This is not the first time the Federal Reserve has laid out this argument. In a November 4, 2010 Washington Post op-ed, the day after QE2 was approved, Ben Bernanke defended their actions with the following passage:
Easier financial conditions will promote economic growth. For example, lower mortgage rates will make housing more affordable and allow more homeowners to refinance. Lower corporate bond rates will encourage investment. And higher stock prices will boost consumer wealth and help increase confidence, which can also spur spending. Increased spending will lead to higher incomes and profits that, in a virtuous circle, will further support economic expansion.
And in January 2011 Bernanke said:
Federal Reserve Board Chairman Ben Bernanke said Thursday that a controversial $600 billion bond buying plan has contributed to a stronger stock market. “Our policies have contributed to a stronger stock market just as they did in March 2009 when we did the first iteration of this program,” Bernanke said at a Federal Deposit Insurance Corp. forum on small businesses. “A stronger economy helps small businesses more than larger businesses. Interest rates are higher but that’s mostly because the news is better. It has responded to a stronger economy and better expectations.”
To sum it all up:
We agree with half of what is written above.
QE is great for Wall Street as it produces more volatility (brokers like this), higher stocks prices (fund managers like this) and draws lots of attention (analysts like this). It is not good for Main Street because it does not create wealth. QE’s effects are not perceived to be permanent, so it does not lead to higher GDP or job growth.
What Will The Federal Reserve Do?
In Septmber we noted that the median expectation in a survey of primary dealers calls for $500 billion of additional purchases heavily tilted toward mortgage-backed securities. If the purpose of QE is to push stock prices higher, then the Federal Reserve has to deliver at least $500 billion in purchases. Otherwise it will disappoint risk markets.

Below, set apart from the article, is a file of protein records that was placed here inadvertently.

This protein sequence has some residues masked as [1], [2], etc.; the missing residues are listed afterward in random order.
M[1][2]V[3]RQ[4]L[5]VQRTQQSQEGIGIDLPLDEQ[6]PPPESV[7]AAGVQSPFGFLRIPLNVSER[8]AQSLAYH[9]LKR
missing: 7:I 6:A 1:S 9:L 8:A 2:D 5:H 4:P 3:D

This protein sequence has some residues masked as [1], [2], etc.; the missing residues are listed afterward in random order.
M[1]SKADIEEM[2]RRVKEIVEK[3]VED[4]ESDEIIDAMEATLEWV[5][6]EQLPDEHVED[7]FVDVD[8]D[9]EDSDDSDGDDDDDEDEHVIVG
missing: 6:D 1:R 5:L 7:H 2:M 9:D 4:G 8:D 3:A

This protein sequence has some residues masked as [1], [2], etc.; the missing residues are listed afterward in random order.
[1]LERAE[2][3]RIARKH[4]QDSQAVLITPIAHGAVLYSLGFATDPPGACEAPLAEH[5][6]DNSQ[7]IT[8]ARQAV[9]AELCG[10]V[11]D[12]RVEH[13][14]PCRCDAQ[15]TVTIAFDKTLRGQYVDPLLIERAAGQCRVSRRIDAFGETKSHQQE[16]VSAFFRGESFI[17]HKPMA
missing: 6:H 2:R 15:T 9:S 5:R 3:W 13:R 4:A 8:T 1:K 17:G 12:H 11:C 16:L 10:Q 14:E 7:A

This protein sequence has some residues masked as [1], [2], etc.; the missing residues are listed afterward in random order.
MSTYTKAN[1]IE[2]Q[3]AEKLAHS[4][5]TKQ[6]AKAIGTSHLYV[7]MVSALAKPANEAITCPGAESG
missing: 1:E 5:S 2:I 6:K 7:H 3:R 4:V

Right now, if we have to guess, we believe the Federal Reserve will announce purchases of less than $500 billion. In January the Federal Reserve adopted an inflation target of 2.0%. As we detailed in a conference call last month (transcript, handout, audio), inflation expectations are running well above this target. One measure of inflation expectations, the 10-year TIPS inflation breakeven rate, is shown below. Further, in April, when Bernanke was asked if he would adopt a suggestion from Paul Krugman to expand the target to 3%, he flatly rejected the idea (explained here).
The hawks will argue expected inflation is too high to add more stimulus, an argument which will carry some weight. The compromise will be a program of less than $500 billion in purchases which will disappoint the markets.
Click to enlarge:
Source: Arbor Research
- QE4 Is Here: Bernanke Delivers $85B-A-Month Until Unemployment Falls Below 6.5%. The US Must Go Down So The World Can Go Up!!! (tarpon.wordpress.com)
- Rumors of QE4 (amp2012.com)
This is not based on fundamentals of the PRODUCTION/ operation – rather :
1) new executive
2) big money behind the potential acquisitions
3) recent move up in price likely orchestrated by the new management to build a value for a paper based acquisition
AND THAT MEANS GETTING THE STOCK PRICE OUT OF PENNIES
4) little stock available except at higher prices
Level 2 Quote
|Market Maker||Shares||Bid Price||Ask Price||Shares||Market Maker|
Reuters) – Google Inc is working with recently acquired Motorola on a handset codenamed “X-phone”, aimed at grabbing market share from Apple Inc and Samsung Electronics Co Ltd, the Wall Street Journal said, citing people familiar with the matter.
Google acquired Motorola in May for $12.5 billion to bolster its patent portfolio as its Android mobile operating system competes with rivals such as Apple and Samsung.
The Journal quoted the people saying that Motorola is working on two fronts: devices that will be sold by carrier partner Verizon Wireless, and on the X phone.
Motorola plans to enhance the X Phone with its recent acquisition of Viewdle, an imaging and gesture-recognition software developer. The new handset is due out sometime next year, the business daily said, citing a person familiar with the plans.